Every election cycle, women’s issues are a flashpoint in the public square. This year is no exception: Candidates on both sides are debating abortion, equal pay, family leave, and maternal mortality.

These political clashes often hinge on deeply held views about who women are, how they’re wired, and what they need. One of the most salient aspects of female identity is our maternal nature—the inclination (broadly speaking) to foster enduring ties with our offspring. Gender essentialism is fraught with land mines and dangerous generalities, and not all women experience the maternal pull. Nonetheless, most of us would agree that women’s biology is in fact distinctive, and the innate potential to bear children and bond with them not only carries great weight for the family but also shapes our commonwealth.

The political Left and Right mishandle these maternal instincts in different ways. For hard-line progressives, female “nature” is a social construct to embrace or escape—it doesn’t serve a normative purpose. We see this view play out legislatively. Liberal Democrats rightly pride themselves on defending family-friendly policies. But they concurrently promote pro-abortion policies that treat a woman’s bond with her child as entirely voluntary and even arbitrary—severed here, supported there. “To Planned Parenthood, an undesired life is no life at all,” writes Russell Moore in National Review.

Those on the Right have a nearly inverse enigma. Both center-right and far-right Republicans tend to value a woman’s distinct maternal nature and the children who come with it. But that helping hand comes up short in other arenas, as mothers are too often left to fend for themselves by conservative politicians and corporate heads who use family-friendly rhetoric but fail to support family-friendly policies and practices.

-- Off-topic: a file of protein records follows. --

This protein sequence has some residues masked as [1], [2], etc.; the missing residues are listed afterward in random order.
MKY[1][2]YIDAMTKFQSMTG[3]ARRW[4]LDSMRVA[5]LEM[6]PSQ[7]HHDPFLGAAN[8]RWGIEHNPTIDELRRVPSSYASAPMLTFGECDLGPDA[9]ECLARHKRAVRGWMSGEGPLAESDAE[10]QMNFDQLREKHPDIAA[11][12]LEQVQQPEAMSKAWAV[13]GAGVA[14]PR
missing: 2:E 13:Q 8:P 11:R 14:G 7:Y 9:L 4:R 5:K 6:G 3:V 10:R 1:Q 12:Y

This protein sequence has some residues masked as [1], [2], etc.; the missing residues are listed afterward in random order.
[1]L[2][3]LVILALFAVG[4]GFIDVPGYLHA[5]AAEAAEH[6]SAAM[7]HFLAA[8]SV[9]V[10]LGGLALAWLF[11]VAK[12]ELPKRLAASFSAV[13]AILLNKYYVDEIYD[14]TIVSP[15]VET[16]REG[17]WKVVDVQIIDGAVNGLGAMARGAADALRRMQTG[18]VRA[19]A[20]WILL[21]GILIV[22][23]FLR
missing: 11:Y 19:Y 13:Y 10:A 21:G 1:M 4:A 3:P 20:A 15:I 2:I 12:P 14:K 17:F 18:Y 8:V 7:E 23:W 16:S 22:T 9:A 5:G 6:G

Although moderate Republicans are finally paying attention to the frequently debated family leave issue, they have a history of dismissing it. “Studies have confirmed the [economic] importance of stable families,” writes Abby McCloskey in National Review. “This creates an interesting challenge for Republicans, given their emphasis on increasing economic opportunity: How can a party that remains tentative about family policy get ahead of the curve?”

Irrespective of one’s politics, it’s fair to say that both sides to one degree or another have enabled what New York Times columnist Ross Douthat calls a “more atomized, fragmented, and post-familial society.” That’s the bad news. The good news is that Christians can turn to biblical anthropology for guidance. As believers who affirm God’s design of male and female, we reject the idea that a mother can “forget the baby at her breast” or in her womb (Is. 49:15) and simply opt out of biological bonds through abortion. We also reject the idea that motherhood is relegated to the lonely living rooms and daycare centers of America, unsupported by the collective village of family, community, government (Rom. 13:1–6), and, in particular, church.

As the body of Christ, our vision is fourfold. We celebrate the fact that God made women in his image (Gen. 1:27) and gave them a unique telos that manifests itself in diverse ways. We point to motherhood as part of that telos and praise the innate virtue of maternal care. We invite the entire church— adopted uncles and aunts, single friends and godparents—to join mothers (and fathers) in raising children to follow Christ (Matt. 18:3–6). And finally, we laud this high calling for how it forms our culture and the kingdom beyond it.

Although this Christian vision doesn’t map cleanly onto the political landscape, it does underscore a sociological truth: Mothers across the globe are imbued with the extraordinary potential to nurture crucial bonds with their kin, and the degree to which we affirm that motherhood is the degree to which our families and communities thrive.

In this election season, Christian leaders and legislators are faced once again with hard questions. How, exactly, do we pursue family leave legislation, flex-work policies, pro-life laws, pro-life practices, and village values? And how do we consistently implement these policies and practices in the church, home, office, and public sphere? The solutions are often labyrinthine—there’s no way around that. But any progress we make is largely contingent on our willingness to view maternal nature not as something to escape, erase, or ignore but as an essential foundation to our social and political health.

Andrea Palpant Dilley is senior associate editor at CT.

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